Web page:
Home Forums Bows and Equipment "Meathead" weight consistency.

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    • David Bartlett
      Post count: 75

      I recently ordered some 190 grain Meathead’s and 125 grain adapters for them from Vintage Archery.

      Last night I got around to mounting them on the adapters and sharpenned(did not take much finishing) them up for a new EFOC arrow system. I came up with a total mass of 700grains, plus or minus a couple, with EFOC at 30%. Should be just fine for Whitetail and Moose if I am ever lucky enough to draw a permit.

      After weighing my complete arrows and calculating FOC, just for fun I weighed each broadhead separately. Out of three heads with adapters, I had two weigh 322 grains, and one weighed 324 grains. I cannot say how much hot glue I used on each, but would guess I was 2 grains off on the heavy head.:D

      Nice work Joe!

    • Doc Nock
      Post count: 1150

      I’m not familiar with those specific heads, but of the many others I’ve weighed over the years, few came out within 2 gr. +/- over a pack… so maybe glue weight or just how it is…

      If you can tell a difference in 2 gr. on your arrow set up at 20 yards, you’re a better man than I , gunge dihn! (sp?)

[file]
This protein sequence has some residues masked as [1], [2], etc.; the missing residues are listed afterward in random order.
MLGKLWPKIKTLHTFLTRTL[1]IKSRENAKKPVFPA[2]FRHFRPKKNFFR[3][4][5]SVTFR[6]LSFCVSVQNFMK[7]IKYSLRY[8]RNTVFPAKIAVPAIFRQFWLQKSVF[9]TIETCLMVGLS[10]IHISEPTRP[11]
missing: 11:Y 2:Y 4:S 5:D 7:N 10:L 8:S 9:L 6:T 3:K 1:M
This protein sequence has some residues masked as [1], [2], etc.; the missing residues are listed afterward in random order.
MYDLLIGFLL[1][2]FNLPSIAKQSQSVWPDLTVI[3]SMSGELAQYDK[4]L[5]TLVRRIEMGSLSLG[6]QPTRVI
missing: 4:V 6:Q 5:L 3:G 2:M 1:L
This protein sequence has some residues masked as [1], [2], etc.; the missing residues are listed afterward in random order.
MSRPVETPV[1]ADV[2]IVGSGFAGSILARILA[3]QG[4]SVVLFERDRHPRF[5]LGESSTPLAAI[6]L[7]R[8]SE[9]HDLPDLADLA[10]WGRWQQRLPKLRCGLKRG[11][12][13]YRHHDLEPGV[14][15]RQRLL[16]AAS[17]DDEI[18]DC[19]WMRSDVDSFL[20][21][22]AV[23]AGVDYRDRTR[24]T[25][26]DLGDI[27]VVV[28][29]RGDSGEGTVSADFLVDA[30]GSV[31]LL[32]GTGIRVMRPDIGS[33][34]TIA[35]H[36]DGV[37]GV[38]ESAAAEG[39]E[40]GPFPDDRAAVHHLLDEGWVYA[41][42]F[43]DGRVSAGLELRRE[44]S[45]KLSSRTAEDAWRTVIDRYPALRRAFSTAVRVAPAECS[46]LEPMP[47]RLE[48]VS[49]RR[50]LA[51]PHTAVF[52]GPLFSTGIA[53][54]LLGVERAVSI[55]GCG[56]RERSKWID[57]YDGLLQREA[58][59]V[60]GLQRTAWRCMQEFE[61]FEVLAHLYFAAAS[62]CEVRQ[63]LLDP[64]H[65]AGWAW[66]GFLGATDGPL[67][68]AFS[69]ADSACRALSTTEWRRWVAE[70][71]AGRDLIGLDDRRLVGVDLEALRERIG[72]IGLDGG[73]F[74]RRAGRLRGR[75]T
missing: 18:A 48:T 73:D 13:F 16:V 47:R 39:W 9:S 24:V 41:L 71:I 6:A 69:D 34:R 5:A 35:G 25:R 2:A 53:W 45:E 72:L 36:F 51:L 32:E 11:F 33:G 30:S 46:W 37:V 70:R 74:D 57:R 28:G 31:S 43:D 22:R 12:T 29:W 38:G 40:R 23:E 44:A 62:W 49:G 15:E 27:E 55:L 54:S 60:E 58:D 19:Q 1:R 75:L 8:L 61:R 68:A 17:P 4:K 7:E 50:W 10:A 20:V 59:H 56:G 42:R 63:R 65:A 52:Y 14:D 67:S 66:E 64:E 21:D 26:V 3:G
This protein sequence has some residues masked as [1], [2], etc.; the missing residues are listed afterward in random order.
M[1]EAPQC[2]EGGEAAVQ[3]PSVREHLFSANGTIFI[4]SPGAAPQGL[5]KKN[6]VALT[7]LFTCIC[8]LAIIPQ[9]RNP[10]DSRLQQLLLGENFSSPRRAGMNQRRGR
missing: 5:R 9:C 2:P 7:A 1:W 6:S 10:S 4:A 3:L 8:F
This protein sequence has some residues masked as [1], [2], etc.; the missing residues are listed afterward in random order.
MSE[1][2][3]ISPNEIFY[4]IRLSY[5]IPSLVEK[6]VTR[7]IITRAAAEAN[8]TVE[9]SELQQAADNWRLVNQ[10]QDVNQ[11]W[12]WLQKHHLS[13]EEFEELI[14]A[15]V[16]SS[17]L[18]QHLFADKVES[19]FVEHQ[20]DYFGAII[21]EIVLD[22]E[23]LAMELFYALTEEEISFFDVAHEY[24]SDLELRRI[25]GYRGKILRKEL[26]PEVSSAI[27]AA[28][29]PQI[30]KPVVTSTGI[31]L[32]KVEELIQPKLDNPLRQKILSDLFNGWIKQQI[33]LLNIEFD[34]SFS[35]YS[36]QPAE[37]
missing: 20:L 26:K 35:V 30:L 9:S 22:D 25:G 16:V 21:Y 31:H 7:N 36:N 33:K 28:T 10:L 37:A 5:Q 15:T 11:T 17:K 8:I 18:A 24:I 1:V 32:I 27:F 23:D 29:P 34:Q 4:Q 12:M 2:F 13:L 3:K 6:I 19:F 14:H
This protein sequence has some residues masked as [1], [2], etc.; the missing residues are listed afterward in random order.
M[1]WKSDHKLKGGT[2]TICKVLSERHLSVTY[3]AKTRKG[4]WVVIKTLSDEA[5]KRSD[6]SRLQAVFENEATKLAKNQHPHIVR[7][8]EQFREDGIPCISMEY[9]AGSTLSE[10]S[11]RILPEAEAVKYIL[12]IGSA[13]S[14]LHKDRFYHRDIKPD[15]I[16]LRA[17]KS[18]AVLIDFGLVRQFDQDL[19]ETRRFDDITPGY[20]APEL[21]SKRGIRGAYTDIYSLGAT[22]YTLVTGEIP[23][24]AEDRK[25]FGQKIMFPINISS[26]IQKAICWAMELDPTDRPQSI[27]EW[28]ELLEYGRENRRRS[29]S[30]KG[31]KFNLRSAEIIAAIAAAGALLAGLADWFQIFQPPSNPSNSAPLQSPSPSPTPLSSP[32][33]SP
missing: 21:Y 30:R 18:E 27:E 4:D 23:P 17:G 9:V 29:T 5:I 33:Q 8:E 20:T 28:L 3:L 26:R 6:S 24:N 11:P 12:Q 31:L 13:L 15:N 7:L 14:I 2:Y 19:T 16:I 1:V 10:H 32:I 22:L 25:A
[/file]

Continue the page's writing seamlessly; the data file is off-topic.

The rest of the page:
• David Bartlett
      Post count: 75

      Doc,

      The only way I can tell the difference is with the scale!

      I wish I could shoot well enough for 2 grains to make a difference, but at 15 to 20 yards, close enough is close enough.

    • Doc Nock
      Post count: 1150

      I’d say 2 gr. is pretty impressive over 3 heads regardless…

      and it appears you’re about like most of us when it comes to accuracy… I consistently shoot “MOD”. or Minute-of-deer”— unless I don’t!

    • David Petersen
      Member
      Post count: 2749

      Same experience here, David. I’ve been shooting Vintage’s various heads — 300, 225 and Meatheads — for years, and have yet to find a single head more than 2 gr. off advertised weight, and that’s rare. And they’re sharper out of the package than I care to try and improve on–not just sharp, but with mirror-polished bevel shelves. I just strop ’em and ready to go. Meanwhile, other name-brand heads I’ve tried vary as much as 20 grains per six-pack! and have deep machine grooves, requiring a lot of sharpening which invariably leads to lightening the heads and spreading their weight ever farther. Consistent weight, the correct steel hardness, and truly sharp … why anyone would buy heads today that don’t offer these basics, beats me. Yet they’re everywhere. Your setup sounds great for weight and FOC. But I would politely suggest that you go with at least the 225s for moose, as those giant deer are full of big bones and the extra thickness and strength of the heavier heads could be a win-lose difference. I shoot 300s for elk, though I had great luck with 225s as well, bone hits and no failures.

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